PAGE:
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Should You Publish Audiobooks On Audible?


Thinking of publishing audiobooks for passive income? Perhaps you’ve seen some of these YouTube ads talking about how it’s the new and improved way to make money on Amazon. That you can just outsource the whole thing, throw it up on Audible, and go explore Thailand while royalties trickle in, right? And maybe you’ve got some money set aside and you’re considering buying a course, going through it, and launching your own audiobook business. But before you do, you thought you’d do one last search. And here you are.

NEXT: Compare This To Publishing Audiobooks

So let’s cruise through the pros and cons real quick, shall we? And by the end of this page, you’ll know whether or not audiobook publishing is for you. By the way, I consulted a number of audiobook experts and advocates to round up this list. Especially the fine looking gentleman you see in the pictures aka Dale from The Self-Publishing With Dale podcast. Okay, advantage number one is that it’s not even close to being saturated. Not that many people know about it; fewer, still, actually do it.

Whereas, literally, millions of people are trying to make money with Amazon FBA and Shopify dropshipping and things like that. Another pro is the cost. If you’re entrepreneurial but you weren’t born with a silver spoon in your mouth, you probably don’t have tens of thousands of dollars to invest. If you’re doing the whole private label thing, that’s how much you’d need to get started. Not the case with Audible audiobooks, where you can launch with a grand or so.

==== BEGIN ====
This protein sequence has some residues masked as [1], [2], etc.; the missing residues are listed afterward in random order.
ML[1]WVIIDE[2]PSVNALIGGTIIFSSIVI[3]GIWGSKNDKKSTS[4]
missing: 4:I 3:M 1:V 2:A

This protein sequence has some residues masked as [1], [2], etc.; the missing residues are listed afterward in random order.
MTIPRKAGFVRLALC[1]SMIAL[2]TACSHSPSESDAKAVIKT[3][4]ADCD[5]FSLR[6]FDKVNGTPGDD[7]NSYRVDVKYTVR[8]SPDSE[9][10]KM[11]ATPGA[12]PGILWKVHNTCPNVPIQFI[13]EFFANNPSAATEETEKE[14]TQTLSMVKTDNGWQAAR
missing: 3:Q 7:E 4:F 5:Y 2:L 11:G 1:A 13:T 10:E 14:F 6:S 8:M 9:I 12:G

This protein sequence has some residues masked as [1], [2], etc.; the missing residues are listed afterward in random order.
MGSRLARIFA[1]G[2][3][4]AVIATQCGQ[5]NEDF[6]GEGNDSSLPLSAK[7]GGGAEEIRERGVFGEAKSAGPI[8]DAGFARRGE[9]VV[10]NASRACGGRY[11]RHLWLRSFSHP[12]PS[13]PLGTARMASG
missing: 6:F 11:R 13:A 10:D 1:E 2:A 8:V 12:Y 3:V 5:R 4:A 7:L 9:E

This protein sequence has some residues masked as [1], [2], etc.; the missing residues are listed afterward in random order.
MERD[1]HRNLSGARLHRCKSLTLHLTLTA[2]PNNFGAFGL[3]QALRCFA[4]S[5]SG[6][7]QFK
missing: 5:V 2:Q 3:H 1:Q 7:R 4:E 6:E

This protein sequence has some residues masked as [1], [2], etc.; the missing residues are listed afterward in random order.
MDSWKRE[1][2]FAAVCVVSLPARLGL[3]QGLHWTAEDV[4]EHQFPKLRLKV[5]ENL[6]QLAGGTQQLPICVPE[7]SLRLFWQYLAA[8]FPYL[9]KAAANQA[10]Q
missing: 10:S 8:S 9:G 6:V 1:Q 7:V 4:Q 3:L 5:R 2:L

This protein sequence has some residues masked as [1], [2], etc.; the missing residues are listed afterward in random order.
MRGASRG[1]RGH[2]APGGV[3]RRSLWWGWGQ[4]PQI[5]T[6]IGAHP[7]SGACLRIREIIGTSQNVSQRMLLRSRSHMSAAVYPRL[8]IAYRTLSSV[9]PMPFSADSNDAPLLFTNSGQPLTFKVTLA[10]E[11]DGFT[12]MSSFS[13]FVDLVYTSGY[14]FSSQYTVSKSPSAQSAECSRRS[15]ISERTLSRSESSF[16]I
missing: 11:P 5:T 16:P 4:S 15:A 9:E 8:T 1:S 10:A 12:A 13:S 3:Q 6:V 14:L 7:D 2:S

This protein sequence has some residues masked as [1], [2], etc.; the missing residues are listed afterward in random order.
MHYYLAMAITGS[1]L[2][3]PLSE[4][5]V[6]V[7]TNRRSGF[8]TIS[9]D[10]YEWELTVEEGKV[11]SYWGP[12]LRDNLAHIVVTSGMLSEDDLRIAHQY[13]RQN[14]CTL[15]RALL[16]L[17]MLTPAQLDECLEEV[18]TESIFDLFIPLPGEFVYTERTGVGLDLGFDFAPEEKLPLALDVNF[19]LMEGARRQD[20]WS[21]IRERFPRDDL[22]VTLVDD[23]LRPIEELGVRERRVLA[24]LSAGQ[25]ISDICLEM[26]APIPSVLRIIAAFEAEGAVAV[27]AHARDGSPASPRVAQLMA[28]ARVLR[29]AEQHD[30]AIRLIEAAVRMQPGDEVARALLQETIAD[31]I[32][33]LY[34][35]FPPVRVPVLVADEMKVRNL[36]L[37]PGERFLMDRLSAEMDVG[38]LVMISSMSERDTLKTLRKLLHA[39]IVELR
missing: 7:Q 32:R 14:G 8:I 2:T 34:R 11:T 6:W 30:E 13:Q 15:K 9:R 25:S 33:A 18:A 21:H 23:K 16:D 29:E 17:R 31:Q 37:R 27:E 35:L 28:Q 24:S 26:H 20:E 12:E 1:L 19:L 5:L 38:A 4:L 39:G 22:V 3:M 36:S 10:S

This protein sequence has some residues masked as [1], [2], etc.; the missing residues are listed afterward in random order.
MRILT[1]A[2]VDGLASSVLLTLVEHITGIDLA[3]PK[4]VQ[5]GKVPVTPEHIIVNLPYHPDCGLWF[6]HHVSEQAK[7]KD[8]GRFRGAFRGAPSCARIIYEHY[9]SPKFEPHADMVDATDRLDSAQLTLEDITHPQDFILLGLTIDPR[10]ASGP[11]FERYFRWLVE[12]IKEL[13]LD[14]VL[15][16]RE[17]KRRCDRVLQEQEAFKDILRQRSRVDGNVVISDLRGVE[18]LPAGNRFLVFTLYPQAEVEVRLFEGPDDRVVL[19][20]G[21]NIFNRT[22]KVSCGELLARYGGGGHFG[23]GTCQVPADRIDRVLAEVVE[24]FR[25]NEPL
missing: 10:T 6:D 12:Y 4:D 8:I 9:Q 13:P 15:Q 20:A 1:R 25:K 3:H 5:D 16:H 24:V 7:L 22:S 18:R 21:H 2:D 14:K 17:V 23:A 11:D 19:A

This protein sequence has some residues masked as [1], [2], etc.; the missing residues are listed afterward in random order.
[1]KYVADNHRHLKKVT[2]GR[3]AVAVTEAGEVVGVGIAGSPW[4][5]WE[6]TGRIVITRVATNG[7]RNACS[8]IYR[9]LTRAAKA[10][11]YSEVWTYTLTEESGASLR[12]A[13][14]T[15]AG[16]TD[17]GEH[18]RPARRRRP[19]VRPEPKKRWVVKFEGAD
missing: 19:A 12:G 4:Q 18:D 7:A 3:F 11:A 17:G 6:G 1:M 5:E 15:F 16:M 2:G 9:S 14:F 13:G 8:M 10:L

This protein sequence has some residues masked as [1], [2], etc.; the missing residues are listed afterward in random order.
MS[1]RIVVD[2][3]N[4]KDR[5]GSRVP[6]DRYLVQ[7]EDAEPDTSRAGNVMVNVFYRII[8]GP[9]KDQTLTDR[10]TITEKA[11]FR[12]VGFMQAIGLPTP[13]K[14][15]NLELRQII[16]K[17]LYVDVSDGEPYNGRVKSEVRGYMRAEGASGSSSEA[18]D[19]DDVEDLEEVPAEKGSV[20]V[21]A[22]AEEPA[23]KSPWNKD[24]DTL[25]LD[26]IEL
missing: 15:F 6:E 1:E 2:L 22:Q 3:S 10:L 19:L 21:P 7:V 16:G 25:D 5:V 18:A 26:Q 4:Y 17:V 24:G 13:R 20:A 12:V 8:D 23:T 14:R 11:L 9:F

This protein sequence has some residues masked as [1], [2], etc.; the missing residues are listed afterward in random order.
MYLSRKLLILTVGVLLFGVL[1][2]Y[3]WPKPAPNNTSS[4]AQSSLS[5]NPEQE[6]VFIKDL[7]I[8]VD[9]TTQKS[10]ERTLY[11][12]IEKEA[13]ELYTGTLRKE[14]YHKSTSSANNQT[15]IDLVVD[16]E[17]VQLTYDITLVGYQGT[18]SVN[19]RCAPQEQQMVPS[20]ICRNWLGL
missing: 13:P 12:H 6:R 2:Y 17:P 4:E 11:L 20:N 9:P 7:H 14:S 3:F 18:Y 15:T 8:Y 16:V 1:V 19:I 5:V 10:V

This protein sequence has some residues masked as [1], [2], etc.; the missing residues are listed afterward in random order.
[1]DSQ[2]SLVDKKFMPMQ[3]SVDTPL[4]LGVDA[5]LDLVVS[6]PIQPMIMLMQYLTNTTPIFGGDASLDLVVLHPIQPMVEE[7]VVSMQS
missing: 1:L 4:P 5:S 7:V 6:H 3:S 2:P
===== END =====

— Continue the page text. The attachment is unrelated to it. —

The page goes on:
Another plus is the perceived value of audiobooks. People understand the value of audio. They’re willing to pay fifteen or twenty bucks for a good audiobook even though they’ll only pay ninety-nine cents for a Kindle eBook. That’s a ginormous difference in margins, huh? There’s a convenience factor with audiobooks and therefore people are happy to pay a premium for it. They also realize that a well put together audiobook has a higher cost of production associated with it.

Self Publishing Advocate

Perhaps best of all, audiobooks are digital products. Once it’s made, you can sell it an unlimited number of times without any increase in expenses. And if you’re creating them on evergreen topics, they really can pay you month after month for years to come. But there’s no such thing as a perfect business, is there? And anyone who tells you otherwise is definitely trying to sell you something. Probably a course for one thousand nine hundred and ninety-seven bucks, if I’m being honest.

So what are some downsides? The most obvious is that it’s a pain in the butt to get them produced. It’s gonna take a lot of planning and paying other people and waiting around for them to fulfill. Second, it’s easy for other people to copy your winning audiobooks. They can rip your topic, title, cover art, listing, basically the whole thing. Sucks, but it’s part of the game. The third negative is that there’s not a lot of information, tools, services, or true authorities for this space. What’s available, therefore, is gonna cost more.

By far the biggest downside, though, is that Amazon controls pretty much the entire audiobook market. Roughly ninety percent of all audiobook sales go through Audible. So you have no choice but to build your business there, right? What’s scary is that Amazon is known for ruthlessly banning their own affiliates, sellers, and publishers, even for the smallest of infractions. Or sometimes there was no infraction; they just got it wrong. And if you think Jeff Bezos cares that your ten K per month income was wiped out overnight, he doesn’t. So there’s that.

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Katie Smith: Slip into your give-up pants, crack open a White Claw, and plop yourself down on the couch. We need to talk about the absolute dumpster fire that is the online course and coaching industry.